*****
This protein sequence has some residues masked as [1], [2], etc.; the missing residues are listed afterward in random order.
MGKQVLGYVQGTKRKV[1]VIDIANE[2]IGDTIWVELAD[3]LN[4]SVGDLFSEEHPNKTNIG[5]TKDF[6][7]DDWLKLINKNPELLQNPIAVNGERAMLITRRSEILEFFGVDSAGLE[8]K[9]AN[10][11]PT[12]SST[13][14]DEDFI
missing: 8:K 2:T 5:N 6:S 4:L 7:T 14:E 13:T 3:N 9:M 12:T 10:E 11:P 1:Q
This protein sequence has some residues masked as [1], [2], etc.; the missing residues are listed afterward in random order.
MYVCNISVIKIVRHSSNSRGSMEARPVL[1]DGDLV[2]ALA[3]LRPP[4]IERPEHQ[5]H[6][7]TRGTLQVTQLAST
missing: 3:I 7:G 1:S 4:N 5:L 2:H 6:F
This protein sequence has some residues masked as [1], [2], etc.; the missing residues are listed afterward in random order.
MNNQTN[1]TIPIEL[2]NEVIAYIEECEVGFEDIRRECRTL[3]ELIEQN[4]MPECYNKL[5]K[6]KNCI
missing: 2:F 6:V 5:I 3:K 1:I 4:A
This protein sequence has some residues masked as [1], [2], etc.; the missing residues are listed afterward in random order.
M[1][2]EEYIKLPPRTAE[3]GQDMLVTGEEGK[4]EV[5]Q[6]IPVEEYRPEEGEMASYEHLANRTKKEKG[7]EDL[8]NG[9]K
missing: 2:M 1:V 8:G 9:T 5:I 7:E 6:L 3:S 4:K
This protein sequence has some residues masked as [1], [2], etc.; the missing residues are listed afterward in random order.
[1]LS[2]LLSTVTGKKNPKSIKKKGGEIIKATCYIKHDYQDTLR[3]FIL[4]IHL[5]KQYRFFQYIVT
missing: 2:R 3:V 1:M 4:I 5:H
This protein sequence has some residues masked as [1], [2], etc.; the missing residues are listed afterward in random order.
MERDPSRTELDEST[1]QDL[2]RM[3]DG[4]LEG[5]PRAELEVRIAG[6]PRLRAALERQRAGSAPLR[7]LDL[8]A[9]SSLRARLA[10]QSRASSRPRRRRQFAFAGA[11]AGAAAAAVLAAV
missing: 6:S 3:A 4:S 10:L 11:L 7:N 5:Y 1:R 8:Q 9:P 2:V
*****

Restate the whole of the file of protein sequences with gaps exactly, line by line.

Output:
This protein sequence has some residues masked as [1], [2], etc.; the missing residues are listed afterward in random order.
MGKQVLGYVQGTKRKV[1]VIDIANE[2]IGDTIWVELAD[3]LN[4]SVGDLFSEEHPNKTNIG[5]TKDF[6][7]DDWLKLINKNPELLQNPIAVNGERAMLITRRSEILEFFGVDSAGLE[8]K[9]AN[10][11]PT[12]SST[13][14]DEDFI
missing: 8:K 2:T 5:N 6:S 4:L 7:T 14:E 13:T 3:N 9:M 12:T 10:E 11:P 1:Q
This protein sequence has some residues masked as [1], [2], etc.; the missing residues are listed afterward in random order.
MYVCNISVIKIVRHSSNSRGSMEARPVL[1]DGDLV[2]ALA[3]LRPP[4]IERPEHQ[5]H[6][7]TRGTLQVTQLAST
missing: 3:I 7:G 1:S 4:N 5:L 2:H 6:F
This protein sequence has some residues masked as [1], [2], etc.; the missing residues are listed afterward in random order.
MNNQTN[1]TIPIEL[2]NEVIAYIEECEVGFEDIRRECRTL[3]ELIEQN[4]MPECYNKL[5]K[6]KNCI
missing: 2:F 6:V 5:I 3:K 1:I 4:A
This protein sequence has some residues masked as [1], [2], etc.; the missing residues are listed afterward in random order.
M[1][2]EEYIKLPPRTAE[3]GQDMLVTGEEGK[4]EV[5]Q[6]IPVEEYRPEEGEMASYEHLANRTKKEKG[7]EDL[8]NG[9]K
missing: 2:M 1:V 8:G 9:T 5:I 7:E 6:L 3:S 4:K
This protein sequence has some residues masked as [1], [2], etc.; the missing residues are listed afterward in random order.
[1]LS[2]LLSTVTGKKNPKSIKKKGGEIIKATCYIKHDYQDTLR[3]FIL[4]IHL[5]KQYRFFQYIVT
missing: 2:R 3:V 1:M 4:I 5:H
This protein sequence has some residues masked as [1], [2], etc.; the missing residues are listed afterward in random order.
MERDPSRTELDEST[1]QDL[2]RM[3]DG[4]LEG[5]PRAELEVRIAG[6]PRLRAALERQRAGSAPLR[7]LDL[8]A[9]SSLRARLA[10]QSRASSRPRRRRQFAFAGA[11]AGAAAAAVLAAV
missing: 6:S 3:A 4:S 10:L 11:L 7:N 5:Y 1:R 8:Q 9:P 2:V